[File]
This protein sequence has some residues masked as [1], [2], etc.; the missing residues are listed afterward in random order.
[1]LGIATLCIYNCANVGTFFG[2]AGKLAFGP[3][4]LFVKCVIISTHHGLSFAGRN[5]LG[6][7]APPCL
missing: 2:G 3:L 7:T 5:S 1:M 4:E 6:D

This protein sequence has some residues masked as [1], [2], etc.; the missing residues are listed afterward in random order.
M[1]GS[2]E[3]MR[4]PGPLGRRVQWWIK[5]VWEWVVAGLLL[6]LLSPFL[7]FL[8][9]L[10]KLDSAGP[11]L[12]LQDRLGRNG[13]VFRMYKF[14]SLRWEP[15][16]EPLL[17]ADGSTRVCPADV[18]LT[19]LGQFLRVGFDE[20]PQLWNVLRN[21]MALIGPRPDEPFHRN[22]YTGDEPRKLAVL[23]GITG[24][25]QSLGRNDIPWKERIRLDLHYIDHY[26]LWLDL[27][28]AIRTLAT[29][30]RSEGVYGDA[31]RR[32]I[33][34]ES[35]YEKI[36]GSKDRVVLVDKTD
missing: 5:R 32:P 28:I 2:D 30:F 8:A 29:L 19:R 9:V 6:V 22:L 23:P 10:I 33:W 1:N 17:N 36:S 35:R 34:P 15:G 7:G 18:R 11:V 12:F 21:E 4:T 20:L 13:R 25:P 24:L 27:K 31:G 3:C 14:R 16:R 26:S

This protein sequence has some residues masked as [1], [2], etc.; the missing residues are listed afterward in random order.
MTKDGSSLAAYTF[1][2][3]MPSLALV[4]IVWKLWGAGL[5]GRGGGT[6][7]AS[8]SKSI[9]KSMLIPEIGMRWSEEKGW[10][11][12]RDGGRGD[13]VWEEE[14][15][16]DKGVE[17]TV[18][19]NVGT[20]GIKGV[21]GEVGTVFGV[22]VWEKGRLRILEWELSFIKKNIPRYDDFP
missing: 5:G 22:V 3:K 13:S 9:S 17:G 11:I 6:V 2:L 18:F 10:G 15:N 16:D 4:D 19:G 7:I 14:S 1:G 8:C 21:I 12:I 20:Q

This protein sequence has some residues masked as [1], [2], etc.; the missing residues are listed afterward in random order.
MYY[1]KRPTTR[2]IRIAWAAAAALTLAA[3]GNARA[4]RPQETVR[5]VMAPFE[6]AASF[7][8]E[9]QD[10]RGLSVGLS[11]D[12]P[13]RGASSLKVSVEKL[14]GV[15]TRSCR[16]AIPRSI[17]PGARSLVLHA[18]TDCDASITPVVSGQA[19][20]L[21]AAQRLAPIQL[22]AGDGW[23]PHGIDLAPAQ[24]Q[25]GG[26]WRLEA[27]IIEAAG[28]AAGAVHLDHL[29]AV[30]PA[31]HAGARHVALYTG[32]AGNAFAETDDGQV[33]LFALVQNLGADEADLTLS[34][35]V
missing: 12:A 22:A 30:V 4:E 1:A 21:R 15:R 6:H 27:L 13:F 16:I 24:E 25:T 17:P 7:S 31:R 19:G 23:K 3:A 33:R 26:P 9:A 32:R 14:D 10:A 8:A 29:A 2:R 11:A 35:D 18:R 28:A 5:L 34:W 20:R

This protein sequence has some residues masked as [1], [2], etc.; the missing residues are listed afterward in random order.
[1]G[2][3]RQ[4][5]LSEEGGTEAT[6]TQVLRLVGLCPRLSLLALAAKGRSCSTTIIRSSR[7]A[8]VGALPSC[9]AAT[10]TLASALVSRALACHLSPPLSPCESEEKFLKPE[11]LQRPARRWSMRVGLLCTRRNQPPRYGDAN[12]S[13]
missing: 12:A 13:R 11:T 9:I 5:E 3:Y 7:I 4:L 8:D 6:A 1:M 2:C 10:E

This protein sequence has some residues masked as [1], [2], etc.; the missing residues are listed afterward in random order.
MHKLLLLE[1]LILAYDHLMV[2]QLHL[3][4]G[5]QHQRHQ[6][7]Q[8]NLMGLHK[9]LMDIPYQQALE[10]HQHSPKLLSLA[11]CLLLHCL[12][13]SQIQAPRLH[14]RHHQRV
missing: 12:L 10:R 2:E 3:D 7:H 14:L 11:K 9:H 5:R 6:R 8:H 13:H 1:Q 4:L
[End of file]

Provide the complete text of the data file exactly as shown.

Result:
This protein sequence has some residues masked as [1], [2], etc.; the missing residues are listed afterward in random order.
[1]LGIATLCIYNCANVGTFFG[2]AGKLAFGP[3][4]LFVKCVIISTHHGLSFAGRN[5]LG[6][7]APPCL
missing: 2:G 3:L 7:T 5:S 1:M 4:E 6:D

This protein sequence has some residues masked as [1], [2], etc.; the missing residues are listed afterward in random order.
M[1]GS[2]E[3]MR[4]PGPLGRRVQWWIK[5]VWEWVVAGLLL[6]LLSPFL[7]FL[8][9]L[10]KLDSAGP[11]L[12]LQDRLGRNG[13]VFRMYKF[14]SLRWEP[15][16]EPLL[17]ADGSTRVCPADV[18]LT[19]LGQFLRVGFDE[20]PQLWNVLRN[21]MALIGPRPDEPFHRN[22]YTGDEPRKLAVL[23]GITG[24][25]QSLGRNDIPWKERIRLDLHYIDHY[26]LWLDL[27][28]AIRTLAT[29][30]RSEGVYGDA[31]RR[32]I[33][34]ES[35]YEKI[36]GSKDRVVLVDKTD
missing: 5:R 32:P 28:I 2:D 30:F 8:A 29:L 19:R 9:V 6:V 22:L 23:P 10:I 33:W 1:N 17:N 36:S 35:R 34:P 15:G 7:G 18:R 11:V 12:F 21:E 4:T 20:L 13:R 25:P 24:L 27:K 31:G 3:C 14:R 16:R 26:S

This protein sequence has some residues masked as [1], [2], etc.; the missing residues are listed afterward in random order.
MTKDGSSLAAYTF[1][2][3]MPSLALV[4]IVWKLWGAGL[5]GRGGGT[6][7]AS[8]SKSI[9]KSMLIPEIGMRWSEEKGW[10][11][12]RDGGRGD[13]VWEEE[14][15][16]DKGVE[17]TV[18][19]NVGT[20]GIKGV[21]GEVGTVFGV[22]VWEKGRLRILEWELSFIKKNIPRYDDFP
missing: 5:G 22:V 3:K 13:S 9:S 17:G 11:I 6:V 2:L 18:F 10:G 15:N 16:D 4:D 19:G 7:I 14:S 1:G 8:C 21:I 12:I 20:Q

This protein sequence has some residues masked as [1], [2], etc.; the missing residues are listed afterward in random order.
MYY[1]KRPTTR[2]IRIAWAAAAALTLAA[3]GNARA[4]RPQETVR[5]VMAPFE[6]AASF[7][8]E[9]QD[10]RGLSVGLS[11]D[12]P[13]RGASSLKVSVEKL[14]GV[15]TRSCR[16]AIPRSI[17]PGARSLVLHA[18]TDCDASITPVVSGQA[19][20]L[21]AAQRLAPIQL[22]AGDGW[23]PHGIDLAPAQ[24]Q[25]GG[26]WRLEA[27]IIEAAG[28]AAGAVHLDHL[29]AV[30]PA[31]HAGARHVALYTG[32]AGNAFAETDDGQV[33]LFALVQNLGADEADLTLS[34][35]V
missing: 12:A 22:A 30:V 4:E 1:A 21:R 15:R 6:H 27:L 13:F 16:I 24:E 25:T 17:P 7:S 31:R 19:G 23:K 3:A 33:R 26:P 9:A 32:R 14:D 10:A 8:A 29:A 2:R 11:A 35:D 18:R 28:A 5:L 34:W 20:R

This protein sequence has some residues masked as [1], [2], etc.; the missing residues are listed afterward in random order.
[1]G[2][3]RQ[4][5]LSEEGGTEAT[6]TQVLRLVGLCPRLSLLALAAKGRSCSTTIIRSSR[7]A[8]VGALPSC[9]AAT[10]TLASALVSRALACHLSPPLSPCESEEKFLKPE[11]LQRPARRWSMRVGLLCTRRNQPPRYGDAN[12]S[13]
missing: 12:A 13:R 11:T 9:I 5:E 3:Y 7:I 4:L 8:D 6:A 1:M 2:C 10:E

This protein sequence has some residues masked as [1], [2], etc.; the missing residues are listed afterward in random order.
MHKLLLLE[1]LILAYDHLMV[2]QLHL[3][4]G[5]QHQRHQ[6][7]Q[8]NLMGLHK[9]LMDIPYQQALE[10]HQHSPKLLSLA[11]CLLLHCL[12][13]SQIQAPRLH[14]RHHQRV
missing: 12:L 10:R 2:E 3:D 7:H 14:L 11:K 9:H 5:R 6:R 8:H 13:H 1:Q 4:L